ganpishi 雁皮紙
CATEGORY: art history / paintings
 
Formerly called hishi 斐紙. Paper made from the fiber of the ganpi plant (Diplomorpha sikokiana honda or Wikstroemia sikokiana). Along with *choshi 楮紙 (mulberry paper) and *mashi 麻紙 (hemp paper), ganpishi is one of three traditional handmade papers dating back to ancient times. However, ganpishi has always been produced in much smaller quantities than choshi, as the ganpi plant is difficult to cultivate and has to be collected from the wild. Ganpishi is a high quality paper with a glossy surface which is resistant to insects and aging. Many of the oldest papers preserved in the *Shousouin 正倉院 contain a mixture of ganpi and mulberry tree fibers. The addition of ganpi provided a smooth, fine texture for brushwork. In the Heian period fine ganpishi, known as *usuyou 薄様, was used by court ladies for writing letters and poems in kana かな script, and as wrapping paper. Various decorated forms of ganpishi also were developed at this time. In the Kamakura and Muromachi periods two types of ganpishi developed: *torinokogami 鳥の子紙 and *maniaigami 間似合紙. Torinoko, or chicken paper, took its name from its pale yellowish color, said to resemble an eggshell. Maniaigami (paper which fits into a space), takes its name from its size,which matches half the size of a *fusuma 襖 screen. When used for a screen, powdered stone was added to the paper to reduce its elasticity and give it fire resistance. Ganpishi was also used for painting, and as parchment by Christian missionaries who came to Japan. There were ten regions manufacturing ganpishi in the Edo period but only two of these produced continuously: Echizen 越前 (modern Fukui prefecture) and Settsu 摂津 (modern Osaka). In modern times the output of ganpishi declined rapidly, but it continues to be used for gilded paper (where gold is beaten in or applied to the surface), lining for fusuma paper for kana calligraphy, and for folk crafts. In particular the famous traditional paper maker Abe Eishirou 安部栄四郎 (1902-84) produced a thick ganpishi which was much praised by Yanagi Muneyoshi 柳宗悦 (1889-1961), the pioneer of the Arts and Crafts movement. This started the modern boom in craft paperwork.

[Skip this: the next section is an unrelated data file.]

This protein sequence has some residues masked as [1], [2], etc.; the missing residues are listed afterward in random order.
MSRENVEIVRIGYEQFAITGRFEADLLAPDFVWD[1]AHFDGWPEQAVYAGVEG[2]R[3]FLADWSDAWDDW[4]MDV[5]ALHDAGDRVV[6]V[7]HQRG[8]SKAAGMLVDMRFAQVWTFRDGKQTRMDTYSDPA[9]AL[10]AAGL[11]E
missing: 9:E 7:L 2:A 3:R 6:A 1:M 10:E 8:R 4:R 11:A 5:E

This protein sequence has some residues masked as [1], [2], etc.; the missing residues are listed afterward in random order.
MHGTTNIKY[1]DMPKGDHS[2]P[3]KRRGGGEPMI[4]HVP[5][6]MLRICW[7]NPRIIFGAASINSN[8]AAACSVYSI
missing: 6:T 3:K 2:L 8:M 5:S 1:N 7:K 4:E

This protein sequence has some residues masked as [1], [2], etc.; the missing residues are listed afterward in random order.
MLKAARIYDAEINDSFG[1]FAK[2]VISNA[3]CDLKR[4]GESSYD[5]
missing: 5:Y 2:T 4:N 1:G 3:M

REFERENCES:
*ryoushi 料紙, *ryoushi soushoku 料紙装飾, *washi 和紙
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